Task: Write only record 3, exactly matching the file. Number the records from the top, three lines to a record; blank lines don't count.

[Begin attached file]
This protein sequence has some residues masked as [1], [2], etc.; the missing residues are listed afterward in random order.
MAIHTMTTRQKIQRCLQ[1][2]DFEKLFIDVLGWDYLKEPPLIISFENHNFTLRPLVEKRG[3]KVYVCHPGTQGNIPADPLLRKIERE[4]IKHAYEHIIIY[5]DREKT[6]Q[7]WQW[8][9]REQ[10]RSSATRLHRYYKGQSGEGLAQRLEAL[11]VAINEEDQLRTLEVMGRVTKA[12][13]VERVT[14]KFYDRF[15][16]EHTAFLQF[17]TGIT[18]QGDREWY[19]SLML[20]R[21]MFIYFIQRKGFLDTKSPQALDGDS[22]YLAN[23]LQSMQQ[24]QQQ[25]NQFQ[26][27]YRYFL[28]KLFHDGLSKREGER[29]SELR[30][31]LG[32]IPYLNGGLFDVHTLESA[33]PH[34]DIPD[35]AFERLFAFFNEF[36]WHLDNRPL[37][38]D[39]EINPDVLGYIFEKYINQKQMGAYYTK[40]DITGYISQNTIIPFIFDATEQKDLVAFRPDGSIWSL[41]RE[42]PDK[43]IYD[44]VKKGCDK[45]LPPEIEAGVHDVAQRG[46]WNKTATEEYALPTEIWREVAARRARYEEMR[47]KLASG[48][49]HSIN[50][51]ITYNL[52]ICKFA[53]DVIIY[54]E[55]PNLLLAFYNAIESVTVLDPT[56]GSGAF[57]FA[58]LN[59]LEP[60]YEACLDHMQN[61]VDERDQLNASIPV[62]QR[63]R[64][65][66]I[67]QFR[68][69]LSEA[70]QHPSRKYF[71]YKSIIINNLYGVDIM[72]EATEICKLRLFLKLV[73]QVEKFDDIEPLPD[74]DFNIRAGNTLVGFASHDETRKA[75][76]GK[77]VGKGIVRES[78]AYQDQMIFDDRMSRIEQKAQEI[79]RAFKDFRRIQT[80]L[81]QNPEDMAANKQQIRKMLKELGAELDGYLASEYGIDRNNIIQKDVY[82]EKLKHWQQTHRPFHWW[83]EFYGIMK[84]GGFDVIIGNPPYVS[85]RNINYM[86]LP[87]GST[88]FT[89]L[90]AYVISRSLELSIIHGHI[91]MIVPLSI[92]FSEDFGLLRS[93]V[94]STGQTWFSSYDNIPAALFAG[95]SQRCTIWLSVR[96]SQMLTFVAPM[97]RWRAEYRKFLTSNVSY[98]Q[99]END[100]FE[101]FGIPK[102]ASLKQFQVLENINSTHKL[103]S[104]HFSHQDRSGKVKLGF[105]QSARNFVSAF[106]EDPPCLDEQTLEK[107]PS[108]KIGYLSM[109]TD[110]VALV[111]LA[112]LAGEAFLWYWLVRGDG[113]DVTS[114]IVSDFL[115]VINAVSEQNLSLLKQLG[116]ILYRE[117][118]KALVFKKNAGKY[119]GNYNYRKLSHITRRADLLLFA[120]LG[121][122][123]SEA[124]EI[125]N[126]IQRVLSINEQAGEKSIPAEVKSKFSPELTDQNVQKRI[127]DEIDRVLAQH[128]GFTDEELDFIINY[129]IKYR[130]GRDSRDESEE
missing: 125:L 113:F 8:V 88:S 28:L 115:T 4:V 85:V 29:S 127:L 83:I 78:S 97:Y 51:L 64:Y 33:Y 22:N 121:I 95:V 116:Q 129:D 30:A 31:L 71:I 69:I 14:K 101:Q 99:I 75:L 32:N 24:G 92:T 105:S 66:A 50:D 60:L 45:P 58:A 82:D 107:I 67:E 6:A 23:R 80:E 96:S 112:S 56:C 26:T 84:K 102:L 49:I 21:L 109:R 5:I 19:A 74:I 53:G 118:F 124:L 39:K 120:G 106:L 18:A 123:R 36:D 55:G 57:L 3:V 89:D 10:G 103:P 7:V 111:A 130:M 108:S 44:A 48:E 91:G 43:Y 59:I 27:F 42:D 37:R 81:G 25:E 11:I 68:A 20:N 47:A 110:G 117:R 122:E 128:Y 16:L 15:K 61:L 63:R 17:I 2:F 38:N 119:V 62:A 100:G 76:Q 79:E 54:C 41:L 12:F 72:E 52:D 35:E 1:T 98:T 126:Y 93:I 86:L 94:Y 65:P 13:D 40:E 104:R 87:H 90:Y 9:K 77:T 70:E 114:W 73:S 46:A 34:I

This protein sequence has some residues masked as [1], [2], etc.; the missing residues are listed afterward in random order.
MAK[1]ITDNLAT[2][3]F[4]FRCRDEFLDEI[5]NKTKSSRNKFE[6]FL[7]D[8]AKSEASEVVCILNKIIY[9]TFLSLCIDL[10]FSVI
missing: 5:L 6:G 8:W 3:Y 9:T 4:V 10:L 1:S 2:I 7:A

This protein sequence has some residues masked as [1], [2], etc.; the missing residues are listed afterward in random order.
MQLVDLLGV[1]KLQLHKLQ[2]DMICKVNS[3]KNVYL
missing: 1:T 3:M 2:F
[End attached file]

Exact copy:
This protein sequence has some residues masked as [1], [2], etc.; the missing residues are listed afterward in random order.
MQLVDLLGV[1]KLQLHKLQ[2]DMICKVNS[3]KNVYL
missing: 1:T 3:M 2:F